This article could be entitled “The 80% Rule Revisited” but it’s not.  I’m just asking you to think about what you are doing in the gym on a daily basis and ask yourself, “Why?” (Also a good song, see bottom of page).  There should be a reason for everything that you do, at least 80% of the time.  When choosing certain movements/exercises you should be asking yourself, “Does this bring me closer to my goal?  Is this the training effect that I seek?  Is it productive/effective means to get there?”  If the answer is no, then you may be wasting your time (and for some, they may need to evaluate the reason they spend time in the gym in the first place).  As an example, if your goal is fat loss and  you are completing sets of 15 dumbbell curls and you could have done 30 if you really pushed yourself, is this really creating a stimulus for a change in your body?  If you are an athlete and your goal is to be explosive and overpower your opponent, is spending time working on your ability to run 5 miles a worthwhile endeavor?  To both of these questions I would answer a resounding, NO.  Just because you can doesn’t mean you should.

Consider weightlifting Coach Mike Burgener’s philosophy.  He has four requirements.  Is the exercise ground based, is it a free weight, multi-joint and trained explosively?  Fulfilling these requirements 75% of the time (pretty close to 80%) means you are doing things right.

It’s not imperative that you have big dramatic goals.  Just being healthy and feeling good about yourself is a fine goal.  Or maybe you want a better butt, as was discussed last week.  Just make sure you are making good decisions in getting you a step closer to health or a better butt, which some would argue go hand in hand.  I am not saying that planning your or anyone else’s training should be complicated.  It can be easy to over think things.  Just satisfy the fundamental requirements on a regular basis and you are doing better than most lost souls (for more on that refer back here).  The uncomfortable and boring stuff is likely the most productive; just keep balance between upper, lower, front, and back.

I understand that training isn’t fun for everyone, all the time.  I live in the gym.  I like that.  Oddly enough I could see where others might not share that love.  I think that’s where the other 20% can make things a little more interesting.  Sometimes it’s fun to do something just because you feel like it.  Or you feel like pushing yourself more one day than another.  That’s OK.  Lately I’ve been practicing handstands because, well, it’s fun.  But about 80% of the time you should have a reason for doing what you are doing.  As stated in the book “Easy Strength”, Olympic and World Champion weightlifter Tommy Kono has said that he would “pump up” or take a few weeks to train some bodybuilding movements after training hard in an extremely specific way for several weeks in preparation for competition.  He said it prolonged his career by keeping his enthusiasm high and his improvement continuous.  This makes great sense to me.  If I could be so bold as to speak for Mr. Kono it seems that the switching back and forth kept him sharp and hungry but did not allow him to lose strength while stepping away from the Olympic movements.  I think many trainees have adopted this philosophy at one time or another as the monotony of training for long periods of time can be draining.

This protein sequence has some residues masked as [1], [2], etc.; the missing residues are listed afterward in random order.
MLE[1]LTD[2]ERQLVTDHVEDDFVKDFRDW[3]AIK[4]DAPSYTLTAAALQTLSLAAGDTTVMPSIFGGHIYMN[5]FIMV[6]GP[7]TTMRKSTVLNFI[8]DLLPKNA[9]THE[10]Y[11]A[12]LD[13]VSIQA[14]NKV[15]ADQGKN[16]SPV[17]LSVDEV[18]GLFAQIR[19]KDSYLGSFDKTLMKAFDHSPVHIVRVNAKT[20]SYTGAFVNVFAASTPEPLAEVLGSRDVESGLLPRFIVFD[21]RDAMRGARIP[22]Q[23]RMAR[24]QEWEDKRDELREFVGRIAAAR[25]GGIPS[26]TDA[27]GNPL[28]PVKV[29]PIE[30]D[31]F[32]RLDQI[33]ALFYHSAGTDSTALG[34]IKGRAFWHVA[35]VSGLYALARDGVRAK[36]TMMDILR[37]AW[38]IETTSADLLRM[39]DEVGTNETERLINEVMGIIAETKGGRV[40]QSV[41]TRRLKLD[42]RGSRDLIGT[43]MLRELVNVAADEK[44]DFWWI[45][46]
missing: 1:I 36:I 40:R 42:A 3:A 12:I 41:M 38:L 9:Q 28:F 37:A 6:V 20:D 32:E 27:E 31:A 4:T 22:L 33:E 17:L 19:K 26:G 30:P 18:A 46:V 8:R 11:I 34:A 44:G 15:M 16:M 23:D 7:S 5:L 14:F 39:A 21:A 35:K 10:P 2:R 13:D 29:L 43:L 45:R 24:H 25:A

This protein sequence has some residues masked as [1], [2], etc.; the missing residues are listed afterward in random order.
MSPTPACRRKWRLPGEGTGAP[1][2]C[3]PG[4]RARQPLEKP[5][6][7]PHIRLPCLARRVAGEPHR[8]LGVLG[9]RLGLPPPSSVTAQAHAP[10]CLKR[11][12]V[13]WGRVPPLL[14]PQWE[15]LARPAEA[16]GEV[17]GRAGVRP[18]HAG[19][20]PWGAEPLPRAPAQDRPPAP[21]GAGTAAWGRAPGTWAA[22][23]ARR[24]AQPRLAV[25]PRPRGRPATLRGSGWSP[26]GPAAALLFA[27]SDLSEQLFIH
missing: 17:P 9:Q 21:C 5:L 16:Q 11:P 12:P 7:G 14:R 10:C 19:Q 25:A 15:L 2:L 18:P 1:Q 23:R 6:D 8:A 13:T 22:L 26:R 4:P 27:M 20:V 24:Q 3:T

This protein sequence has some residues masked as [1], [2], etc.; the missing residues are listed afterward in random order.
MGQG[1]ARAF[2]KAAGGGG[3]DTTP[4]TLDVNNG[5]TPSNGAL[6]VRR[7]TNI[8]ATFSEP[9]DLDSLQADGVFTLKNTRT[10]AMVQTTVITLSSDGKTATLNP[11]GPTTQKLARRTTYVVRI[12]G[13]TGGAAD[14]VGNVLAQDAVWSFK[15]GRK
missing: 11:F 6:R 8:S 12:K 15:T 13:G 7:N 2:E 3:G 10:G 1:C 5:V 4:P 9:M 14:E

So I’m not claiming that you need an elaborate plan every time you set foot in the gym but it’s been said many times that it’s tough to know where you are going without a map.  Although you might be a man and don’t normally use things such as a map, or ask for directions, in this case I think it’s important.  Save yourself the time because you aren’t just losing an hour on your trip, you could be losing many hours per week, in the gym.  There are many ways to train.  New gimmicks are presented every day.  Some might work, most are junk.  But if you are serious about reaching your goals, find out how to do it the safest, quickest and most effective way.  80% of time you should know why you have chosen to do one thing vs. another.  Keep your eye on the goal, don’t be distracted by the fancy bells and whistles, or what the TV says or the fact that you are going to push, pull, squat and hinge, AGAIN and AGAIN.  Then you can again ask yourself, why?

– Mike Baltren

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2 Responses to Why?

  1. boz2012 says:

    Great article! I like this one.
    “The uncomfortable and boring stuff is likely the most productive; just keep balance between upper, lower, front, and back.”

  2. Sebastian says:

    Great post,
    i really like this one “The uncomfortable and boring stuff is likely the most productive; just keep balance between upper, lower, front, and back.”

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